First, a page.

Should J.K. Rowling Stop Writing About Harry Potter?
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Should J.K. Rowling Stop Writing About Harry Potter?

Maybe "The Boy Who Lived" should have lived only until Book 7.

Should J.K. Rowling Stop Writing About Harry Potter?

July 31st marks the 36th birthday of the wizard we all grew up with. This year, Harry Potter’s birthday is also noteworthy because of the midnight release of the eighth book in the series, written as a play: “Harry Potter and the Cursed Child.”

Excitement has been buzzing about the book since Rowling announced it, and the onstage performances in London have been selling out. But I have to wonder—is Rowling selling out, too?

For one thing, the seventh book left off on a very final note: “All is well.” The epilogue shows readers what became of the characters in the future and the series is neatly wrapped up as Harry, Ginny, Ron, and Hermione drop their children off at the Hogwarts Express. Now, Rowling has penned an eighth book that takes readers where the epilogue left off, in which Harry is a father of 3 and works for the Ministry of Magic. The play follows Harry’s son Albus Severus Potter as, unsurprisingly, Potters’ past snakes its way into the present. In hindsight, it seems that Rowling’s neat, “All is well,” was intentionally ironic.

But in some ways, it seems like Rowling does not know how to just leave a good thing alone. Is this eighth book really going to shed indispensable light on Harry’s story—or is it akin to turning on a flashlight in a sunlit room? More and more, it seems that Rowling is expanding the Harry Potter franchise rather than his individual story. From the theme parks, to the “Fantastic Beasts” movie, and now to this play, all sorts of holes are being filled in that no one had even noticed—since Rowling dug them only so she could fill them in herself.

Rowling is even expanding her wizarding world to North America as well. Ilvermorny, the North American Hogwarts she described in a recent Pottermore post, is another leaf of the same tree, just uprooted and moved across the Atlantic. Is it really a fresh story, or just more of the same?

With the release of “The Cursed Child,” I have to wonder: Can the Harry Potter books stand on their own spines, or do they need new information to stay relevant and interesting? For our generation, growing up with Harry was part of the magic; we eagerly awaited the next year in Harry’s life as we ourselves grew older. For new generations of Potter fans, perhaps Rowling is trying to compensate for the fact that they did not grow up with Harry and thus is releasing new material to change that. Or perhaps she simply enjoys expanding her wizarding world.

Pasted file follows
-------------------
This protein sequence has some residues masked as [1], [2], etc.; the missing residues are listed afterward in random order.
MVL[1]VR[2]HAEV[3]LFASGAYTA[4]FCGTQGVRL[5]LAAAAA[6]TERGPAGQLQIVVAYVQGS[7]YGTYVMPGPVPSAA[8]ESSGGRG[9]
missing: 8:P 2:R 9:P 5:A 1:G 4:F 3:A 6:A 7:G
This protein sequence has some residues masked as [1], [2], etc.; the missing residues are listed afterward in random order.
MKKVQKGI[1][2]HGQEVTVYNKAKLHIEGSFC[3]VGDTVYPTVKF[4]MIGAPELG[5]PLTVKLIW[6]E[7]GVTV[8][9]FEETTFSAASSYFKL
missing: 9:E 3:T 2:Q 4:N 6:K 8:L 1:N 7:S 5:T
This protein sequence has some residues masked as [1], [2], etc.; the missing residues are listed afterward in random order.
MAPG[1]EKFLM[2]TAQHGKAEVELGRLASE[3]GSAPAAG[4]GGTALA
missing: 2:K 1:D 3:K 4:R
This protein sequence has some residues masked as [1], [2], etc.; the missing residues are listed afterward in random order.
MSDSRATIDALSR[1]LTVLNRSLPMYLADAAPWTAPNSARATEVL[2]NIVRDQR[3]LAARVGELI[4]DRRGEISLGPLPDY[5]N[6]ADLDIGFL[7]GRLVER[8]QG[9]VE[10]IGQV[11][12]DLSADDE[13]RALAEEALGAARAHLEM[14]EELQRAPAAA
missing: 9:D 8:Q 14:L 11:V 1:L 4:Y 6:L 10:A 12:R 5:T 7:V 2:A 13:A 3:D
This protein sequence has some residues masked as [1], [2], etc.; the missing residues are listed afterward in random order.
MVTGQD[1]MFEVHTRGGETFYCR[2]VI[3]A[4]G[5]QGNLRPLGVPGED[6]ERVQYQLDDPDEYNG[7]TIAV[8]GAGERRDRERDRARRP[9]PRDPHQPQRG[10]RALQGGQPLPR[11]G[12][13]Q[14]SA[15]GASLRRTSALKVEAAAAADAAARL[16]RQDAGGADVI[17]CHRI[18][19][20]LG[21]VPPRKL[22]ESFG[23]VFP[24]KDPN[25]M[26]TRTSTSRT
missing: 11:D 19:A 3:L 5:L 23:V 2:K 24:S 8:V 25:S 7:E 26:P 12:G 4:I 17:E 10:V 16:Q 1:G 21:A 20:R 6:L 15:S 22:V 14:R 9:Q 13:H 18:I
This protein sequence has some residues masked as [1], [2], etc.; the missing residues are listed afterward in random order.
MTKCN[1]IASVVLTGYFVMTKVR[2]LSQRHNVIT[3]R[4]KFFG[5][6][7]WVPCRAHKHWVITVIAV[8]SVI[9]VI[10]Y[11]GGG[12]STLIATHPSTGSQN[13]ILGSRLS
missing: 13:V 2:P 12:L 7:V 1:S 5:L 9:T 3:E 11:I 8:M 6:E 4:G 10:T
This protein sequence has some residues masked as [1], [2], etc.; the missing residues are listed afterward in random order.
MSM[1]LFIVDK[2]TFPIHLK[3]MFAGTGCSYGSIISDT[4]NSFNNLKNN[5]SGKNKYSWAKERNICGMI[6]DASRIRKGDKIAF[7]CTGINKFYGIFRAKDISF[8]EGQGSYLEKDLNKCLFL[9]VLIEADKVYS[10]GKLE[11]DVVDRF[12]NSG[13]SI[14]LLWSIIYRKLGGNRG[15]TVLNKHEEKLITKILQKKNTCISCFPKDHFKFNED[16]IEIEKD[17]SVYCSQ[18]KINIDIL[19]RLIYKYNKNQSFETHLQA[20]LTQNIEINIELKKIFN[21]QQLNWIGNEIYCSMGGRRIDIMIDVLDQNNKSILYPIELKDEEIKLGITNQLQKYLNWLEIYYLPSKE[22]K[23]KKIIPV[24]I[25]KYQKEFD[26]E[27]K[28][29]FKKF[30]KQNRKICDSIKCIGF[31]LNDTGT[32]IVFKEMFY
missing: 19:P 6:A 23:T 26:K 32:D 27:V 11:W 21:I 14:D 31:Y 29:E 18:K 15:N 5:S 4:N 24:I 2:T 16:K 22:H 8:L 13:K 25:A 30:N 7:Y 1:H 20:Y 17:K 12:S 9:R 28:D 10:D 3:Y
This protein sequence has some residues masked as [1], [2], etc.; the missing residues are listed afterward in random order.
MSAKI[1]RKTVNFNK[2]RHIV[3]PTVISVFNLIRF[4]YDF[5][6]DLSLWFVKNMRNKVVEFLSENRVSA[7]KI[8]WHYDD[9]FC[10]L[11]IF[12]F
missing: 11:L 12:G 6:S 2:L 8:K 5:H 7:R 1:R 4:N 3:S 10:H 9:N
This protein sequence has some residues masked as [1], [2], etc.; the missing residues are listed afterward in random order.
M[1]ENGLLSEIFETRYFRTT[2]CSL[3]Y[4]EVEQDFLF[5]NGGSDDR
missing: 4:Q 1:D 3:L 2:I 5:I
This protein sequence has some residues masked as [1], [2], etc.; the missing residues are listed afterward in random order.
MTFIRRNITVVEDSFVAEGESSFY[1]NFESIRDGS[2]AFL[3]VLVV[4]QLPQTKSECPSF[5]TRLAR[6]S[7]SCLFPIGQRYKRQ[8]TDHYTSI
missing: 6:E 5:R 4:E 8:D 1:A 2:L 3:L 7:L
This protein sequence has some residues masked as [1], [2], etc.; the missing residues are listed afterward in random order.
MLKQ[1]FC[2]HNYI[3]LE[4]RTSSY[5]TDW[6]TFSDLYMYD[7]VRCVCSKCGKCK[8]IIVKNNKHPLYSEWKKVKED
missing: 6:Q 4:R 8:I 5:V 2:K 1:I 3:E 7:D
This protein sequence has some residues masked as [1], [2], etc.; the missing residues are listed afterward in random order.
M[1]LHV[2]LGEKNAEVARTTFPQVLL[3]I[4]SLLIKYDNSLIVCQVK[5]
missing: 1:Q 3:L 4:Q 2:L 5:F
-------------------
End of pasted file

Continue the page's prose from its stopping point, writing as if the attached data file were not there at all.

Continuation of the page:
Either way, is it necessary to expand Harry's existence outside the books? As works of fiction, they should be able to stand on their own, without adding heaps of new updates and stories. The same can be said for the other revisions Rowling has dropped along the way, like the fact that Dumbledore was supposed to be gay. But if this did not come across in the books, does it really matter? If Dumbledore is only gay in hindsight—not because it was obvious in the books, but because the author clarified that later—then the fictional work cannot stand on its own.

Do not get me wrong, I will be purchasing and speed-reading my copy of “Harry Potter and the Cursed Child” along with millions of others. Reluctantly, however, I will wonder whether the updates are necessary, or if "The Boy Who Lived" should have lived only until book 7.

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This article has not been reviewed by Odyssey HQ and solely reflects the ideas and opinions of the creator.

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